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BURK v. THE STATE.
A96A2310.
BEASLEY, Chief Judge.
Obstruction of an officer, etc. Walker Superior Court. Before Judge Wood.
This is an out-of-time appeal by Burk from his convictions of three counts of obstruction of an officer (OCGA 16-10-24) and one count of reckless endangerment (OCGA 16-5-60 (b)).
The evidence showed that following his arrest, Burk started a fire in his holding cell. He was asked to extinguish the fire but refused. While Officer Stanfield remained at or near the cell door, Officers Vaughn and Cook entered in order to extinguish the blaze and retrieve the material used by Burk to start the fire. Burk refused to relinquish anything in his possession and yelled obscenities at the officers. He grabbed Stanfield's leg and refused to release it. He attempted to hit Cook. He struck Vaughn several times, grabbed him by the arm, and attempted to bite him.
Burk's treating physician testified that Burk had tested positive for HIV numerous times and had developed AIDS. Vaughn testified that he had had previous encounters with Burk at which time Burk had blamed law enforcement officers and others for his AIDS and had threatened to transmit the virus to Vaughn.
1. Burk first contends the evidence is insufficient to support his conviction of reckless endangerment.
The indictment charged Burk with aggravated assault with intent to murder Vaughn. The trial court granted Burk's request that it charge the jury on misdemeanor endangerment under OCGA 16-5-60 (b) as a lesser included offense. That subsection provides: "A person who causes bodily harm to or endangers the bodily safety of another person by consciously disregarding a substantial and unjustifiable risk that his act or omission will cause harm or endanger the safety of the other person and the disregard constitutes a gross deviation from the standard of care which a reasonable person would exercise in the situation is guilty of a misdemeanor."
Under OCGA 16-5-60 (c) (1) through (5), a person who is HIV-infected is guilty of felony reckless endangerment if, after obtaining knowledge of being infected with HIV, such person, without disclosing the fact of that person's being HIV-infected: knowingly engages or offers to engage in certain sexual acts; knowingly allows another person to use a hypodermic needle or syringe previously used by the infected person; or donates blood, blood products, bodily fluids, or any other body organ or part. Burk's treating physician testified that it was very strongly probable that someone could get the HIV virus if bitten by an infected person. He further testified that although he was not aware of any known reports of anyone contracting AIDS through the transmission of saliva, the HIV virus had been found in saliva and he did not see why it could not be transmitted that way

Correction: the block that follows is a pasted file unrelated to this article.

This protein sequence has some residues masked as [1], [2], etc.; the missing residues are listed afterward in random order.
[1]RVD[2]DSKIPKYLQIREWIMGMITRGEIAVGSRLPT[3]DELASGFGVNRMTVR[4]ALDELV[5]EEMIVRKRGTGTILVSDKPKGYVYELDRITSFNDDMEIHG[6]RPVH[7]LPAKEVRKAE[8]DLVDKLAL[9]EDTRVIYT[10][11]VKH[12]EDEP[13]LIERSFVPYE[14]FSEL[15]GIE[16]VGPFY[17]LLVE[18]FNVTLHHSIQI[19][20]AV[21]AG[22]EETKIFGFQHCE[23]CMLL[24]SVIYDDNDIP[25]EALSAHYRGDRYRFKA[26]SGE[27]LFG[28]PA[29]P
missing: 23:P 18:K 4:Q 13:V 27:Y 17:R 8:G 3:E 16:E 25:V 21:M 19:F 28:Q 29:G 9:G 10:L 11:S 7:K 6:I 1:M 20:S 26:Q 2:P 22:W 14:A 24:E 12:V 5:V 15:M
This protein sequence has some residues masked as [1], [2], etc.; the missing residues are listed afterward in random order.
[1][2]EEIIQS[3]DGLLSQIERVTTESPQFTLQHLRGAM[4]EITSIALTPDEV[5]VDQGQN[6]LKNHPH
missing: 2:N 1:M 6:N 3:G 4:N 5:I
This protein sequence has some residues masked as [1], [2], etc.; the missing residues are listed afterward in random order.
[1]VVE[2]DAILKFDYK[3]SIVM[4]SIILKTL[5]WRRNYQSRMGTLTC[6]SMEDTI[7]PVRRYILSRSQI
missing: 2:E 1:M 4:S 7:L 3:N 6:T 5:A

Viewed in a light most favorable to the verdict, the evidence authorized the jury to find that by attempting to bite Vaughn, knowing that he was HIV-infected and had AIDS, Burk consciously disregarded a substantial and unjustifiable risk that his act would harm Vaughn or endanger his safety See Scroggins v. State, 198 Ga. App. 29, 30 (1) (401 SE2d 13) (1990). The fact that Burk did not engage in any act proscribed by OCGA 16-5-60 (c) does not insulate him from criminal liability under subsection (b) for attempting to transmit the AIDS virus via saliva. See Scroggins, supra. Moreover, a defendant cannot complain of a verdict which was brought about by a charge he requested. Wright v. State, 162 Ga. App. 60 (290 SE2d 163) (1982).
2. Burk contends that the evidence does not support his conviction for obstruction of Officer Stanfield.
He does not argue that the evidence was insufficient to establish the elements but that there was a variance between the allegations of the indictment and the evidence presented at trial. The indictment charged Burk with obstruction of Officer Stanfield "by doing violence to said officer in that he did grab, twist and wrench said officer's leg and ankle." At trial, Stanfield testified that although Burk grabbed his leg and would not let it go, he did not twist his leg or wrench it out of the socket.
"Not every variance between the allegations in an indictment and the evidence presented at trial is fatal. [Cit.] 'The general rule that allegations and proof must correspond is based upon the requirements (1) that the accused shall be definitely informed as to the charges against him, so that he may be enabled to present his defense and not be taken by surprise by the evidence offered at trial; and (2) that he may be protected against another prosecution for the same offense. (Cit.)' [Cit.]" Nichols v. State, 221 Ga. App. 600, 601 (1) (473 SE2d 491) (1996).
The indictment "placed [Burk] on notice that he was charged with a particular type of [physical] contact constituting [obstruction of an officer]." Perguson v. State, 221 Ga. App. 212, 218 (6) (470 SE2d 909) (1996). He was enabled to prepare his defense and was protected both from surprise at trial and from another prosecution for the same offense. The variance was not prejudicial, and the evidence supports the conviction.
Ralph L. Van Pelt, Jr., District Attorney, Christopher A. Arnt, Assistant District Attorney, for appellee.
Perry & Associates, Michael E. Brush, for appellant.
DECIDED NOVEMBER 13, 1996.
Thursday May 21 05:25 EDT


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